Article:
Collard, mustard and turnip greens are vegetable royalty in the South—and for good reason. All three are in the cruciferous family of vegetables that the American Institute for Cancer Research reports might help defend against cancer. The three greens are also rich in beta-carotene, vitamin C, folate and iron. Collards, which taste like a cross between cabbage and kale, are especially high in calcium. Mustard and turnip greens have a sharper bite than collards and provide a nice dose of vitamin K, a nutrient important for bone health and blood clotting.
Make collards, mustard and/or turnip greens a staple on your shopping list. For optimal health, the U.S. Department of Agriculture recommends eating 2 to 3 cups of cooked greens each week, so buy enough for several servings. Look for greens with crisp leaves that have no yellow or brown edges. Smaller leaves tend to have a milder flavor. To store the greens, wrap them in damp paper towels and slip them into a plastic bag. Place it in the crisper for up to five days.
Wash the greens right before you are ready to cook them. Fill a basin with temperate water and add the leaves. Gently swish the leaves around in the water to dislodge any dirt. Repeat if necessary. Drain the leaves and shake off excess moisture. If the stems are large, fold the leaves in half and use a sharp knife to slice off the stem. Next, coarsely chop the leaves.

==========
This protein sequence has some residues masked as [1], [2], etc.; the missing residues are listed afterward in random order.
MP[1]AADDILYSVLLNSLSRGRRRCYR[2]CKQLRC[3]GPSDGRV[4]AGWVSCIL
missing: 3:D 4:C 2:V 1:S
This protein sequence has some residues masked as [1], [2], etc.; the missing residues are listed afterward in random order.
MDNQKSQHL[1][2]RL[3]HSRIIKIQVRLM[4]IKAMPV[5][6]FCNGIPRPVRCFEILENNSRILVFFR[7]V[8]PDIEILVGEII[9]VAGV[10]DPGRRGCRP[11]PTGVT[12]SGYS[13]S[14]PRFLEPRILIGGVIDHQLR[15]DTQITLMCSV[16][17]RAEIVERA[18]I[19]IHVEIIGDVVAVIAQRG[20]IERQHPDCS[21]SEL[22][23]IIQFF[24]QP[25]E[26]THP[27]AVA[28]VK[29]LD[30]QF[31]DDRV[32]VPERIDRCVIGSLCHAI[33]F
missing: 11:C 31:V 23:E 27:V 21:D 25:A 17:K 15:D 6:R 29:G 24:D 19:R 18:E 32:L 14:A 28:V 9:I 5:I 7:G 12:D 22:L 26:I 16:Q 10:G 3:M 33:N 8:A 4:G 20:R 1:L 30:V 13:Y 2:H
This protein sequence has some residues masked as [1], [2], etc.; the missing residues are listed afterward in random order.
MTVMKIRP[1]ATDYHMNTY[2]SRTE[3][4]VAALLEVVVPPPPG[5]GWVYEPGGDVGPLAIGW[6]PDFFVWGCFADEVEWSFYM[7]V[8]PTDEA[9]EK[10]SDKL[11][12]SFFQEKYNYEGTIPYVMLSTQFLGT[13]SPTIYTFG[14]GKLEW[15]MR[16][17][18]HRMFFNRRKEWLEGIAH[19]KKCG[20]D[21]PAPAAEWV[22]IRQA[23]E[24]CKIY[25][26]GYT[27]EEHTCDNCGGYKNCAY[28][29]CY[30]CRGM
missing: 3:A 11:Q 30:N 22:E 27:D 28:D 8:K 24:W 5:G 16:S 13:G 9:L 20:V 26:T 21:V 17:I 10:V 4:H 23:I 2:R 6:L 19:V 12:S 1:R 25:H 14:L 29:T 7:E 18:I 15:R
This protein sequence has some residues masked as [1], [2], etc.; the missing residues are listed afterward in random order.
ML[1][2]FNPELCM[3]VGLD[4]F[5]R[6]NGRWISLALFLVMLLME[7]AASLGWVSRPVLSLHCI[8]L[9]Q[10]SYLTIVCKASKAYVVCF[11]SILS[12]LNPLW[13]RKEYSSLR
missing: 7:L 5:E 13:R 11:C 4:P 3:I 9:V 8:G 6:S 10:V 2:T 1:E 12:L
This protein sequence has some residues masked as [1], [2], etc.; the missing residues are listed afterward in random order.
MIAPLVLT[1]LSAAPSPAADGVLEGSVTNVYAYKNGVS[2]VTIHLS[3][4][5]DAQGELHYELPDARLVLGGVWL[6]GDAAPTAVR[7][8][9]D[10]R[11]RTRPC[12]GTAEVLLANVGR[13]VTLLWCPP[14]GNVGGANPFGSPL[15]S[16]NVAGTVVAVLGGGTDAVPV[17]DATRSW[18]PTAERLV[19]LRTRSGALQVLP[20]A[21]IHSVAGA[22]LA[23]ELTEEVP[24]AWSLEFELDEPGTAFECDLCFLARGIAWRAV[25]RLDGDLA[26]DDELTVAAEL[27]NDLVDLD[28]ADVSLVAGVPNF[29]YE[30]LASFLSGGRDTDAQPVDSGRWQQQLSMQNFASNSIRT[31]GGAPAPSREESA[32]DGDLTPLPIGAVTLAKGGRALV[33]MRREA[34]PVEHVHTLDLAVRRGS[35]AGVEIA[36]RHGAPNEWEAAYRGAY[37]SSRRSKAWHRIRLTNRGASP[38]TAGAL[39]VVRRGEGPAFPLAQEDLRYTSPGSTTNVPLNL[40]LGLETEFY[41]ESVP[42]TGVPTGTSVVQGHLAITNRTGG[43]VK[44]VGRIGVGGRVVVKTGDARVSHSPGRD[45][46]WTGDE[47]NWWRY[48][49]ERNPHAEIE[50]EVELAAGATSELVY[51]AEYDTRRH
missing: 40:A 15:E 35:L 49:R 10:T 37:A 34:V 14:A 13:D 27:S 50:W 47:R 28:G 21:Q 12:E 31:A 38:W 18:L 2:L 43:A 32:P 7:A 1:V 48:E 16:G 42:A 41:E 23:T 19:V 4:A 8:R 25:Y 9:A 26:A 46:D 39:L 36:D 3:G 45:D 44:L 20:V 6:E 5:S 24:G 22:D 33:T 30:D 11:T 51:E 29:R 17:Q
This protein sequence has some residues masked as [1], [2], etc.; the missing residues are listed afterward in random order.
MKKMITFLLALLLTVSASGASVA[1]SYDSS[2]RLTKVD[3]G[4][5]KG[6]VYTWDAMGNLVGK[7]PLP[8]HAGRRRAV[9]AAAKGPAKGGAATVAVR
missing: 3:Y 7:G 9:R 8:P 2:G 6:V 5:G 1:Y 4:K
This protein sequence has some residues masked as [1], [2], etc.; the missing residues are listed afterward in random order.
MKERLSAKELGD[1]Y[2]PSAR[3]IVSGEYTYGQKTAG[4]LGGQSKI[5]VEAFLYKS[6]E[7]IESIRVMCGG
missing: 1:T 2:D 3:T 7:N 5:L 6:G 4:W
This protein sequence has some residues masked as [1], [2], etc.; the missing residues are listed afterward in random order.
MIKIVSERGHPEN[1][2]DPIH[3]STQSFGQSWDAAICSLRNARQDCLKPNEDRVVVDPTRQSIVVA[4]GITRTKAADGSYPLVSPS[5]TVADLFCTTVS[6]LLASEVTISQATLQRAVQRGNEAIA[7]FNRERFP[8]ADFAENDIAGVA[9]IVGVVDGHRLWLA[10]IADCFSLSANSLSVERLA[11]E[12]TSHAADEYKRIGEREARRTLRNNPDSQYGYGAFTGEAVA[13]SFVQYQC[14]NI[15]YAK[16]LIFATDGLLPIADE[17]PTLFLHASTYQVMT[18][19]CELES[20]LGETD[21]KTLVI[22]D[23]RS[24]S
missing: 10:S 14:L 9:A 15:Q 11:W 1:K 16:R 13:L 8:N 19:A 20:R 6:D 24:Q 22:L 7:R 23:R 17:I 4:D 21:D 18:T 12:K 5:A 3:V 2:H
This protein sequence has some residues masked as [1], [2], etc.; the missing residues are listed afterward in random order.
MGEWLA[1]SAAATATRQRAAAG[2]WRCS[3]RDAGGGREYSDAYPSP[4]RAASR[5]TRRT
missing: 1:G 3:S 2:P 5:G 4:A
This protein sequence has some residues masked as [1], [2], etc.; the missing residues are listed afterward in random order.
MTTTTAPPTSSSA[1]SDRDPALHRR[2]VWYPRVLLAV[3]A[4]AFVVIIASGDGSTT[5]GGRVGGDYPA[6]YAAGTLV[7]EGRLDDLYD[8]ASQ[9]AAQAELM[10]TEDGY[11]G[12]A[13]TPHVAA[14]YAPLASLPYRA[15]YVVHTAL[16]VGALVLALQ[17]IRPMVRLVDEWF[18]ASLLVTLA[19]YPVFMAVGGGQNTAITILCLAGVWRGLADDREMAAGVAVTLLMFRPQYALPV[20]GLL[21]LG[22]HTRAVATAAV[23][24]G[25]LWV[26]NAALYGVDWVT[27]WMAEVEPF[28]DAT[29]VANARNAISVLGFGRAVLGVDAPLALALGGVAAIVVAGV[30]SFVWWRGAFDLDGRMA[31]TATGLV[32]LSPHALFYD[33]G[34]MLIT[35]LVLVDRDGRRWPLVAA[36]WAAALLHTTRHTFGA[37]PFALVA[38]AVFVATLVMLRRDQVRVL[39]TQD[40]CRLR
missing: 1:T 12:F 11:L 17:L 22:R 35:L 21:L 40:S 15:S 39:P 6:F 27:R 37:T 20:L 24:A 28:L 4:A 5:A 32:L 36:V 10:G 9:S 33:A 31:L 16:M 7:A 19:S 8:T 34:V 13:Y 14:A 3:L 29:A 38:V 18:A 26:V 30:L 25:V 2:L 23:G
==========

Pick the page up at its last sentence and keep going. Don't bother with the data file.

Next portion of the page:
Choose a healthy cooking technique. Unfortunately, the traditional Southern way of preparing greens—simmered with fatty ham hocks or bacon—can cancel out the vegetables' healthier qualities. Greens retain more nutrients when they are steamed or sauteed rather than simmered or blanched, and neither technique requires excessive amounts of unhealthy fats.
Steam collards, mustard and/or turnip greens in a steamer that is inserted into a large pot. Fill the pot with water so that it reaches just below the bottom of the steamer. Bring the water to a boil, then add the greens to the pot. Cook for 5 to 7 minutes, or until the greens are wilted but still vibrant.
Another option is to sauté your greens. Heat 1 tbsp. of canola or olive oil in a large pot or skillet over medium-high heat. Add the greens, working in batches if they won't all fit in the pan, and toss with a wooden spoon until they wilt. This will take about 5 minutes. If the pan gets too dry and the greens begin to stick, add a few tablespoons of water.
Season your cooked greens with salt and pepper, to taste. If desired, add a drizzle of olive oil and a squeeze of lemon to add flavor. The vitamin C in the lemon will also help your body absorb the iron in the greens.
Farmers markets often offer freshly picked greens.
If convenience is a priority, you can find bags of prewashed and chopped mixes of Southern greens in some grocery stores.
Collards, mustard and turnip greens are also available frozen.